Gaining Control of the Gene Responsible for Apoptosis Essay examples

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Gaining Control of the Gene Responsible for Apoptosis When we gain control of the gene responsible for the phenomenon of apoptosis, we will be in control of aging. We are finding more evidence every day, indicating genetic links to all sorts of factors in the human being. We are just now beginning to scratch the surface of our own genetics. A landmark discover has just been unveiled: In February [2001], the two groups charting the human genome published their results—the entire 3 billion base pair sequence. The only definitive conclusion so far: Humans are far more complicated than we thought. …Eric Lander, director of the Whitehead Center for Genome Research in Cambridge, Massachusetts … adds: “within a decade, we will understand…show more content…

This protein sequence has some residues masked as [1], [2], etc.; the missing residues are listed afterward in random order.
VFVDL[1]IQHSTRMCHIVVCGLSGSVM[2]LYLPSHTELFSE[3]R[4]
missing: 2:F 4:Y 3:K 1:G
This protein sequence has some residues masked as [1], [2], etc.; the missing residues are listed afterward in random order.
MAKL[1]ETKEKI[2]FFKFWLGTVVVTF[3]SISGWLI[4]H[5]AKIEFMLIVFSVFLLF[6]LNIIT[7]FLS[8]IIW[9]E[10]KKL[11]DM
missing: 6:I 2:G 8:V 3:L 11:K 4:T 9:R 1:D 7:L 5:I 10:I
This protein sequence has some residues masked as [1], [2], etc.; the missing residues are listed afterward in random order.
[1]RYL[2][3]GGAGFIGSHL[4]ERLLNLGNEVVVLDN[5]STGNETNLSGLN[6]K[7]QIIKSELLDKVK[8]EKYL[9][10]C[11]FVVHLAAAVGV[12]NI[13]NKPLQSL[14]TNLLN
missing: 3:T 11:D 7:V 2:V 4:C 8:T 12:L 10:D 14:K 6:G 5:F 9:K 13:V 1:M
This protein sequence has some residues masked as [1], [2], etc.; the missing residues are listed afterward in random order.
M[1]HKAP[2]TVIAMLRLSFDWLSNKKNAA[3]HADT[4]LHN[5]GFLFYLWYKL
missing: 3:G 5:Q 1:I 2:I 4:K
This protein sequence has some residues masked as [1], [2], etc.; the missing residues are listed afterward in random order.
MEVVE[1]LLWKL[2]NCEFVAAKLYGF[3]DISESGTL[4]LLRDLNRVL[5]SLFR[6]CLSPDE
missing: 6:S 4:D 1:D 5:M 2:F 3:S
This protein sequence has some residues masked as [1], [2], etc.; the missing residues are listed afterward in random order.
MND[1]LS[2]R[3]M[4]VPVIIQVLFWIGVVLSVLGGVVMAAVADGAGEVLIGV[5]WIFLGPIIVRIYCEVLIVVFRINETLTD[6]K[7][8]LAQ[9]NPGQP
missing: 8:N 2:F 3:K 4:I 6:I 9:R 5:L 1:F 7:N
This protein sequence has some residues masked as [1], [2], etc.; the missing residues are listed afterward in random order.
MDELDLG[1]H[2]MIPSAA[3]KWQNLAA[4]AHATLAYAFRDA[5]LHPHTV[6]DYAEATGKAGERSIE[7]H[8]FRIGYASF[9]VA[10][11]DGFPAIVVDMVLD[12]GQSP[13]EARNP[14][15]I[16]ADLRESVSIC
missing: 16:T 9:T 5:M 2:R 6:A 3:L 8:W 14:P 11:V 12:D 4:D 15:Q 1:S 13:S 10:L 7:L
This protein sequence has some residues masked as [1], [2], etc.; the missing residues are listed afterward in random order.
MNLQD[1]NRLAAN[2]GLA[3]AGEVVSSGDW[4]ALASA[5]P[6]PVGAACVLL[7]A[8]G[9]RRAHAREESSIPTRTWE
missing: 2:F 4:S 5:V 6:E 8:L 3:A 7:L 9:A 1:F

Once this model of bone is complete, the cartilage cells are given the command to die. Osteoblasts, or bone building cells, move in to the space formerly occupied by the Condrocytes, and replace the cartilage matrix with a Calcium rich, rock hard, matrix, we know as bone (188). In the foregoing example there are instances of cells being told to die, this is programmed death, and known as apoptosis. During life, our cells carry out metabolic functions, producing digestive enzymes and waste products, which are harmful to surrounding cells, if it spewed into the fluids among the cells. These enzymes and toxins must be packaged in a way that is not harmful to the interstitial environment, and in a manner in which appropriate cells in the region can readily absorb them. This must be done without invoking an inflammatory response (Browder). Aging, also known as Senescence, is a natural process, “beginning at reproductive fitness and culminating in death,” Observed in most living organisms, senescence is characterized by a gradual reduction in “reserve capacity of organ systems”, (Heydari). Supporting research by U. of Florida’s Aging Biochemistry Laboratory indicates an increased apoptotic rate of cardiomyocytes, T-lymphocytes, and neurons, as age advances (Leeuwenburgh, par. 3.1). These factors manifest the classic signs of aging as well as many age-associated diseases, such as reduced cardiac function, susceptibility to illness and

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